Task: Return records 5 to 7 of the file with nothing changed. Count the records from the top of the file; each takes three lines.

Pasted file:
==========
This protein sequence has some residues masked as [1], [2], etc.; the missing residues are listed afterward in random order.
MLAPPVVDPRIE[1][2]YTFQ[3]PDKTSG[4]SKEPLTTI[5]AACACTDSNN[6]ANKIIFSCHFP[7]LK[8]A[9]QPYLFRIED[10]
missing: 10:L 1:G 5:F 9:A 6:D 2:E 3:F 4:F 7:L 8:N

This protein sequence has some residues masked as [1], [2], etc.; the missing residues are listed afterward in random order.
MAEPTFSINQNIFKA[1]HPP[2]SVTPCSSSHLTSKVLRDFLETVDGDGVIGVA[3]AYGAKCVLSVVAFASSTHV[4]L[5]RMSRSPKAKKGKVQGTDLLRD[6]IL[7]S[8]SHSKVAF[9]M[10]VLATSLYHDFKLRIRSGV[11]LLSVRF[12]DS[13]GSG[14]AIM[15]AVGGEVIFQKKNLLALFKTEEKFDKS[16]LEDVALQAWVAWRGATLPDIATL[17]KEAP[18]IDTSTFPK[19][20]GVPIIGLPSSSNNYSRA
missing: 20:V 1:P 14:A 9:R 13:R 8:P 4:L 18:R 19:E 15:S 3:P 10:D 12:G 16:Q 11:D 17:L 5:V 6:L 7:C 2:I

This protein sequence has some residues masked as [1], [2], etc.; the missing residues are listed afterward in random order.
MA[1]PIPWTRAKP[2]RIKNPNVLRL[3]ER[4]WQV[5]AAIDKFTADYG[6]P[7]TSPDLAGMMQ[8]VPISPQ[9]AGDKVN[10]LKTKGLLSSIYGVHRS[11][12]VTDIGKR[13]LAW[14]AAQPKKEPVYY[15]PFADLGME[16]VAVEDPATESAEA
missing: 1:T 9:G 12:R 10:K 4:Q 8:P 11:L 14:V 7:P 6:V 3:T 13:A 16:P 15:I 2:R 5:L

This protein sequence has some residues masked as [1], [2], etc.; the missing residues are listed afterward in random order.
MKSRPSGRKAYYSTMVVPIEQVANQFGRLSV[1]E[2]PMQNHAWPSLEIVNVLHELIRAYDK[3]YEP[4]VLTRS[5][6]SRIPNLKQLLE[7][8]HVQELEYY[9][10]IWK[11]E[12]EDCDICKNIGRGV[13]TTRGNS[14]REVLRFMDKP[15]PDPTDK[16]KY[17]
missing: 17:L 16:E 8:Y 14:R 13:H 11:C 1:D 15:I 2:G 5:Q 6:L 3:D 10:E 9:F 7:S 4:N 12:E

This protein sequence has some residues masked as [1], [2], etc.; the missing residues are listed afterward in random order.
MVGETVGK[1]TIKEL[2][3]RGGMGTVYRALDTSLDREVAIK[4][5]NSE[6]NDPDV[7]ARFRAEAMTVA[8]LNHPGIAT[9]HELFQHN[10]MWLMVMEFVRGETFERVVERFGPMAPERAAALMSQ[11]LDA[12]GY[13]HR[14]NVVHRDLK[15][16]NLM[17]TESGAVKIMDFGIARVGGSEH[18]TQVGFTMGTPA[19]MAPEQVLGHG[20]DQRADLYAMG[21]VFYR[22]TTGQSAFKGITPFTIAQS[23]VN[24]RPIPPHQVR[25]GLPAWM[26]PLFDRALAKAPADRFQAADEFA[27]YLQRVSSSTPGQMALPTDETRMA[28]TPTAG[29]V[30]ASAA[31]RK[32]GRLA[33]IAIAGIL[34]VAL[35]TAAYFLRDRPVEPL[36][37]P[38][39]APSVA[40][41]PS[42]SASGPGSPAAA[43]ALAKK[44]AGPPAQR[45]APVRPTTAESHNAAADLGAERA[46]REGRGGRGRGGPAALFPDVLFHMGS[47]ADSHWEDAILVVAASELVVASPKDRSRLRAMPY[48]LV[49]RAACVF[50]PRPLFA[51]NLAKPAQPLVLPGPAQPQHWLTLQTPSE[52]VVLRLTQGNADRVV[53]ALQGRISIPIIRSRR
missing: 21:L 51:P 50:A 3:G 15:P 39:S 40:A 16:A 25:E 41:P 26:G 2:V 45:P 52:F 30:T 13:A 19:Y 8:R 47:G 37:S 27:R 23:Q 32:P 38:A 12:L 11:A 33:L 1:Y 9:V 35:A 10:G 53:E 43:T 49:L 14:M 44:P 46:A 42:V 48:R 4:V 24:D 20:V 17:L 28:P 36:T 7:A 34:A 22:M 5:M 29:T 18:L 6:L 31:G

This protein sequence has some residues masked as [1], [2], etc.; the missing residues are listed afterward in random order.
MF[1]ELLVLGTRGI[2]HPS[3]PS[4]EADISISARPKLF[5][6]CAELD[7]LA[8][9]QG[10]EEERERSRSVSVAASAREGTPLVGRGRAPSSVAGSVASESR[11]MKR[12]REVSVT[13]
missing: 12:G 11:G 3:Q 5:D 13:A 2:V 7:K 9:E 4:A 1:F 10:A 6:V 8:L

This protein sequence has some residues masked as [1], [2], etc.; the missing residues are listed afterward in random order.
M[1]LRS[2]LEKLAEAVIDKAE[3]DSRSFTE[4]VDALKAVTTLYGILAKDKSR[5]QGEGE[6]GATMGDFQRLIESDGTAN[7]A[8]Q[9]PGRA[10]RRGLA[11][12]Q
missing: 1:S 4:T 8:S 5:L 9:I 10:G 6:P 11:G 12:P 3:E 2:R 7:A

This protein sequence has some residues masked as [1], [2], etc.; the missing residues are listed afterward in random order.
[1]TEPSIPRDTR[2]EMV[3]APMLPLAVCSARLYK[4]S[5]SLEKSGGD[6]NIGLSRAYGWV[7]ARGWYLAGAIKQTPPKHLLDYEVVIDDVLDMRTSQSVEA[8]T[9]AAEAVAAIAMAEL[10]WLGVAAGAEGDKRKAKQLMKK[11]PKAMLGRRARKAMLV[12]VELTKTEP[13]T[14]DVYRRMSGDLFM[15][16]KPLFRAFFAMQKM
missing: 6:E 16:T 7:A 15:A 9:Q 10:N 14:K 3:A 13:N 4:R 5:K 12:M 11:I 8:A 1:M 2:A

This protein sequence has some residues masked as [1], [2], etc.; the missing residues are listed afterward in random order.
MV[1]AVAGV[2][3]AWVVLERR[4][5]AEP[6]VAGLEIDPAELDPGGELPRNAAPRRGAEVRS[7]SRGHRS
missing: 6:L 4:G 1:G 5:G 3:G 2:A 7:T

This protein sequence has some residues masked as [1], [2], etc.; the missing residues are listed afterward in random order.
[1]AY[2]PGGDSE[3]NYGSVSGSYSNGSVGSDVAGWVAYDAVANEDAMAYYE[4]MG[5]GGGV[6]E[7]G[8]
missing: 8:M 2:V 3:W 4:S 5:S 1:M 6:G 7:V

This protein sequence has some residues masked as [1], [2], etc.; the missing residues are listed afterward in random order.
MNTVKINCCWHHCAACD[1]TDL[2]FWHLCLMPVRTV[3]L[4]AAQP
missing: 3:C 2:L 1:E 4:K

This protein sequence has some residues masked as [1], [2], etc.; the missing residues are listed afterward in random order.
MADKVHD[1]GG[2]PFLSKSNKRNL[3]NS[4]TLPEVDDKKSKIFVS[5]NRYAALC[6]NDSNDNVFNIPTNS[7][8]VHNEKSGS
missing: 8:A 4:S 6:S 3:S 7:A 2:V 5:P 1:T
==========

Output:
This protein sequence has some residues masked as [1], [2], etc.; the missing residues are listed afterward in random order.
MVGETVGK[1]TIKEL[2][3]RGGMGTVYRALDTSLDREVAIK[4][5]NSE[6]NDPDV[7]ARFRAEAMTVA[8]LNHPGIAT[9]HELFQHN[10]MWLMVMEFVRGETFERVVERFGPMAPERAAALMSQ[11]LDA[12]GY[13]HR[14]NVVHRDLK[15][16]NLM[17]TESGAVKIMDFGIARVGGSEH[18]TQVGFTMGTPA[19]MAPEQVLGHG[20]DQRADLYAMG[21]VFYR[22]TTGQSAFKGITPFTIAQS[23]VN[24]RPIPPHQVR[25]GLPAWM[26]PLFDRALAKAPADRFQAADEFA[27]YLQRVSSSTPGQMALPTDETRMA[28]TPTAG[29]V[30]ASAA[31]RK[32]GRLA[33]IAIAGIL[34]VAL[35]TAAYFLRDRPVEPL[36][37]P[38][39]APSVA[40][41]PS[42]SASGPGSPAAA[43]ALAKK[44]AGPPAQR[45]APVRPTTAESHNAAADLGAERA[46]REGRGGRGRGGPAALFPDVLFHMGS[47]ADSHWEDAILVVAASELVVASPKDRSRLRAMPY[48]LV[49]RAACVF[50]PRPLFA[51]NLAKPAQPLVLPGPAQPQHWLTLQTPSE[52]VVLRLTQGNADRVV[53]ALQGRISIPIIRSRR
missing: 21:L 51:P 50:A 3:G 15:P 39:S 40:A 16:A 25:E 41:P 26:G 2:V 45:P 52:F 30:T 13:A 19:Y 8:R 47:G 37:S 27:R 23:Q 32:P 38:A 12:L 11:A 33:L 1:Y 9:V 35:A 10:G 53:E 43:T 49:L 14:M 44:P 46:A 42:V 48:R 4:V 24:D 20:V 17:L 28:P 36:T 7:A 34:A 22:M 5:M 29:T 18:L 6:L 31:G

This protein sequence has some residues masked as [1], [2], etc.; the missing residues are listed afterward in random order.
MF[1]ELLVLGTRGI[2]HPS[3]PS[4]EADISISARPKLF[5][6]CAELD[7]LA[8][9]QG[10]EEERERSRSVSVAASAREGTPLVGRGRAPSSVAGSVASESR[11]MKR[12]REVSVT[13]
missing: 12:G 11:G 3:Q 5:D 13:A 2:V 7:K 9:E 4:A 1:F 10:A 6:V 8:L

This protein sequence has some residues masked as [1], [2], etc.; the missing residues are listed afterward in random order.
M[1]LRS[2]LEKLAEAVIDKAE[3]DSRSFTE[4]VDALKAVTTLYGILAKDKSR[5]QGEGE[6]GATMGDFQRLIESDGTAN[7]A[8]Q[9]PGRA[10]RRGLA[11][12]Q
missing: 1:S 4:T 8:S 5:L 9:I 10:G 6:P 11:G 12:P 3:E 2:R 7:A